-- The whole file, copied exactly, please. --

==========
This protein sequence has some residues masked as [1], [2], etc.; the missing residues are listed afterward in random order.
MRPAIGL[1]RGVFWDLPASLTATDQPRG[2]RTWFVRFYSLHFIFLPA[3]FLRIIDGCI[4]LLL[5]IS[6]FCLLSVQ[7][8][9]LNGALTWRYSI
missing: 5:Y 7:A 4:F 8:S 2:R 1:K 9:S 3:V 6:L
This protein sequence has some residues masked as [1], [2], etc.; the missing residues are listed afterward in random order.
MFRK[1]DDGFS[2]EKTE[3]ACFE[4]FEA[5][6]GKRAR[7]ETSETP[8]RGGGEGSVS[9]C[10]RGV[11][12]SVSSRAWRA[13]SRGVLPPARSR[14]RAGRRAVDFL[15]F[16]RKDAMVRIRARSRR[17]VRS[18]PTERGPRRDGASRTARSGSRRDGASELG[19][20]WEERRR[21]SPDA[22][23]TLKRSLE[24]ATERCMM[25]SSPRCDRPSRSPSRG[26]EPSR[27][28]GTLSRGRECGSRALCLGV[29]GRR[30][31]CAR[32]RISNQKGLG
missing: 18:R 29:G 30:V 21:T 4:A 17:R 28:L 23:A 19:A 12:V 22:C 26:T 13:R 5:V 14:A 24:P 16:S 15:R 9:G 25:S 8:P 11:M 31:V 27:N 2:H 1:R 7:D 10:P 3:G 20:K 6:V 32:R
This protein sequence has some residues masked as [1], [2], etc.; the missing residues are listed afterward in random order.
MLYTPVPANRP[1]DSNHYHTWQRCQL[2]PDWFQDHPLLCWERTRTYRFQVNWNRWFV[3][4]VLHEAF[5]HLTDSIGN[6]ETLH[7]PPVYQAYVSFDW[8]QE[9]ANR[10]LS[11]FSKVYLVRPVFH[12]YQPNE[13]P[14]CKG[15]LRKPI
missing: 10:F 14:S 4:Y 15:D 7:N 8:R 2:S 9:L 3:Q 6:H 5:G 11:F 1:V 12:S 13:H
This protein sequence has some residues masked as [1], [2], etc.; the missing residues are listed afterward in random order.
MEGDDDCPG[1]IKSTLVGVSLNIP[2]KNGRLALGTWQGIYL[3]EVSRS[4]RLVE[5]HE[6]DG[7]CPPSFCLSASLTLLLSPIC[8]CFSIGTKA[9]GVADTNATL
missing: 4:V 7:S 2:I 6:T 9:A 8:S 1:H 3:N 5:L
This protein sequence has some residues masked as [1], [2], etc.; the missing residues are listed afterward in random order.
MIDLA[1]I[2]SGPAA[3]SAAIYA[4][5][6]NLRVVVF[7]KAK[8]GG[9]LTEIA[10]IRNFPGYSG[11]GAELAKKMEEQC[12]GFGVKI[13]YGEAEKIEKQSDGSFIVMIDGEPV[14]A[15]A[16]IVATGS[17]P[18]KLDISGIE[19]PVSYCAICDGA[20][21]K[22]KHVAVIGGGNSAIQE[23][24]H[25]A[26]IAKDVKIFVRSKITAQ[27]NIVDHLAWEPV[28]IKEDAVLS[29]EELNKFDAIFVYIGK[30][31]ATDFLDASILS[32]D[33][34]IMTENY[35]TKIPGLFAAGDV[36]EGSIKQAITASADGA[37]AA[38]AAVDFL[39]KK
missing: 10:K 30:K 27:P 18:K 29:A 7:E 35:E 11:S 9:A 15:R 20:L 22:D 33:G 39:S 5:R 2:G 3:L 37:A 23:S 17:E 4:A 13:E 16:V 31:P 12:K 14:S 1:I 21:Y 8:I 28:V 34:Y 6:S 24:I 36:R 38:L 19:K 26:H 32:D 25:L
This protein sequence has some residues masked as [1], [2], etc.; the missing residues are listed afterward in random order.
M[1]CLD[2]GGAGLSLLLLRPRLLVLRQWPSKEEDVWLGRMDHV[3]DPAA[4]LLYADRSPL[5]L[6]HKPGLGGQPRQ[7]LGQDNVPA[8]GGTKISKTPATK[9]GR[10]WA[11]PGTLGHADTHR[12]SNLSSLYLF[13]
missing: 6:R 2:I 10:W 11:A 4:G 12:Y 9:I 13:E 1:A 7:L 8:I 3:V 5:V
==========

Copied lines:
This protein sequence has some residues masked as [1], [2], etc.; the missing residues are listed afterward in random order.
MRPAIGL[1]RGVFWDLPASLTATDQPRG[2]RTWFVRFYSLHFIFLPA[3]FLRIIDGCI[4]LLL[5]IS[6]FCLLSVQ[7][8][9]LNGALTWRYSI
missing: 5:Y 7:A 4:F 8:S 2:R 1:K 9:S 3:V 6:L
This protein sequence has some residues masked as [1], [2], etc.; the missing residues are listed afterward in random order.
MFRK[1]DDGFS[2]EKTE[3]ACFE[4]FEA[5][6]GKRAR[7]ETSETP[8]RGGGEGSVS[9]C[10]RGV[11][12]SVSSRAWRA[13]SRGVLPPARSR[14]RAGRRAVDFL[15]F[16]RKDAMVRIRARSRR[17]VRS[18]PTERGPRRDGASRTARSGSRRDGASELG[19][20]WEERRR[21]SPDA[22][23]TLKRSLE[24]ATERCMM[25]SSPRCDRPSRSPSRG[26]EPSR[27][28]GTLSRGRECGSRALCLGV[29]GRR[30][31]CAR[32]RISNQKGLG
missing: 18:R 29:G 30:V 21:T 4:A 17:R 28:L 23:A 19:A 12:V 22:C 26:T 13:R 5:V 14:A 24:P 16:S 15:R 9:G 25:S 8:P 11:M 31:V 27:N 2:H 1:R 7:D 10:P 3:G 20:K 6:V 32:R
This protein sequence has some residues masked as [1], [2], etc.; the missing residues are listed afterward in random order.
MLYTPVPANRP[1]DSNHYHTWQRCQL[2]PDWFQDHPLLCWERTRTYRFQVNWNRWFV[3][4]VLHEAF[5]HLTDSIGN[6]ETLH[7]PPVYQAYVSFDW[8]QE[9]ANR[10]LS[11]FSKVYLVRPVFH[12]YQPNE[13]P[14]CKG[15]LRKPI
missing: 10:F 14:S 4:Y 15:D 7:N 8:R 2:S 9:L 3:Q 6:H 5:G 11:F 1:V 12:S 13:H
This protein sequence has some residues masked as [1], [2], etc.; the missing residues are listed afterward in random order.
MEGDDDCPG[1]IKSTLVGVSLNIP[2]KNGRLALGTWQGIYL[3]EVSRS[4]RLVE[5]HE[6]DG[7]CPPSFCLSASLTLLLSPIC[8]CFSIGTKA[9]GVADTNATL
missing: 4:V 7:S 2:I 6:T 9:A 8:S 1:H 3:N 5:L
This protein sequence has some residues masked as [1], [2], etc.; the missing residues are listed afterward in random order.
MIDLA[1]I[2]SGPAA[3]SAAIYA[4][5][6]NLRVVVF[7]KAK[8]GG[9]LTEIA[10]IRNFPGYSG[11]GAELAKKMEEQC[12]GFGVKI[13]YGEAEKIEKQSDGSFIVMIDGEPV[14]A[15]A[16]IVATGS[17]P[18]KLDISGIE[19]PVSYCAICDGA[20][21]K[22]KHVAVIGGGNSAIQE[23][24]H[25]A[26]IAKDVKIFVRSKITAQ[27]NIVDHLAWEPV[28]IKEDAVLS[29]EELNKFDAIFVYIGK[30][31]ATDFLDASILS[32]D[33][34]IMTENY[35]TKIPGLFAAGDV[36]EGSIKQAITASADGA[37]AA[38]AAVDFL[39]KK
missing: 10:K 30:K 27:P 18:K 29:A 7:E 35:E 11:S 9:A 15:R 20:L 22:D 33:G 39:S 5:R 2:G 3:L 37:A 23:S 17:E 4:A 13:E 16:V 31:P 12:K 14:S 1:I 21:Y 8:I 28:V 34:Y 6:S 24:I 36:R 38:L 19:K 26:H 32:D 25:L
This protein sequence has some residues masked as [1], [2], etc.; the missing residues are listed afterward in random order.
M[1]CLD[2]GGAGLSLLLLRPRLLVLRQWPSKEEDVWLGRMDHV[3]DPAA[4]LLYADRSPL[5]L[6]HKPGLGGQPRQ[7]LGQDNVPA[8]GGTKISKTPATK[9]GR[10]WA[11]PGTLGHADTHR[12]SNLSSLYLF[13]
missing: 6:R 2:I 10:W 11:A 4:G 12:Y 9:I 13:E 1:A 7:L 8:I 3:V 5:V